Two of the most anticipated developments this year are what Congress will do about immigration reform and how the Supreme Court will rule on same sex marriage.
It is very significant that there is much intersection between these issues, despite little connection being drawn publicly between them.
If the High Court decides that there is a constitutional right to gay marriage, this legal victory will have far reaching effects on couples who are unable to avail themselves of family based green cards, even if they have been married in a state that recognizes same sex weddings.
This problem has been vexing to the immigrant and United States citizen who live together in a long term, committed relationship. The citizen cannot petition for his or her spouse to receive lawful permanent residence under current federal law. The immigrant is left to seek other means to apply for a legal immigration status. But this solution eludes many. They are left to fend for themselves. They often live underground and undocumented when a perfectly good marriage based green card should await them.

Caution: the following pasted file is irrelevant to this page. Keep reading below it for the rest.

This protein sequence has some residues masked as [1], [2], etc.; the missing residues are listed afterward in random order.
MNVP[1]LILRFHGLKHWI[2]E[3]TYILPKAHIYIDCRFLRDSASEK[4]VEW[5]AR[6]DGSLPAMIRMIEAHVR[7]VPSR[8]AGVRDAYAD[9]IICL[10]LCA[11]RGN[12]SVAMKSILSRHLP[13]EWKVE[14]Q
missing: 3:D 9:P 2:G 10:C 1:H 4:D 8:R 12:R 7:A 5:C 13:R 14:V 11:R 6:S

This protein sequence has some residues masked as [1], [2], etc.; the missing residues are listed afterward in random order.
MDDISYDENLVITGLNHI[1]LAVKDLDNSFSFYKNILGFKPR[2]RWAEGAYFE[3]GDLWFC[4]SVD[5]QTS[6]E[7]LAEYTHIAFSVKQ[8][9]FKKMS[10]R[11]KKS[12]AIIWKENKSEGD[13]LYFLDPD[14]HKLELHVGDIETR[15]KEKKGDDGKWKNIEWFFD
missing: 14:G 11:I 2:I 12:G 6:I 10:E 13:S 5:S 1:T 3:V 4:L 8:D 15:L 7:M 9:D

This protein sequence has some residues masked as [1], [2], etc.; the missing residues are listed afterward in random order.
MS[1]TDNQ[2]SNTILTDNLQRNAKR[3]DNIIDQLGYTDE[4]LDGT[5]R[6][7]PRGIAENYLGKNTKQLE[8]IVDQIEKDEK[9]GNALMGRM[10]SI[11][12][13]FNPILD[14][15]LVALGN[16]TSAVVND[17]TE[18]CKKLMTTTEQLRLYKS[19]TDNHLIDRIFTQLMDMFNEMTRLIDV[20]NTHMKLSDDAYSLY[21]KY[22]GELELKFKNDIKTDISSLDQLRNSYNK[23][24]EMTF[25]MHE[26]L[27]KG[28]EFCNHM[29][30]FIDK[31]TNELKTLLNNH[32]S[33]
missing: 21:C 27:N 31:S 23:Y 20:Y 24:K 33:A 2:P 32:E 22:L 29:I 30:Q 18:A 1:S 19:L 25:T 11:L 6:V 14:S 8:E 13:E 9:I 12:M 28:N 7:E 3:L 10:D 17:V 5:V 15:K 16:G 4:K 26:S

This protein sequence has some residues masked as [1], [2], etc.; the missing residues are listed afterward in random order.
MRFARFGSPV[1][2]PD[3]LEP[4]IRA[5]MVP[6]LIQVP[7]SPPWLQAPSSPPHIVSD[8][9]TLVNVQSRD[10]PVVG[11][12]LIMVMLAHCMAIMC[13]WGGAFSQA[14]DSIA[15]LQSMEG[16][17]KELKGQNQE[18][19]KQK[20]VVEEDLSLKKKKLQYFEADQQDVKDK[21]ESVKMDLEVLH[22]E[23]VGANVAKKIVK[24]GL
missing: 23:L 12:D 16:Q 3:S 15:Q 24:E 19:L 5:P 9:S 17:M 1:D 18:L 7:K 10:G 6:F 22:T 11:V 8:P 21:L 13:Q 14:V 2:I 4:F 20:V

Congress has been engaged in many highly publicized discussions about changing immigration law to legalize the status of millions of undocumented immigrants. But there is hardly a mention in these proceedings about gay marriage.
Therefore, it is up to the Supreme Court to decide if same sex couples will be given the same rights as heterosexuals. In the meantime, immigration attorneys must continue to be ingenious in our efforts to assist gay couples who cannot yet seek green cards through marriage.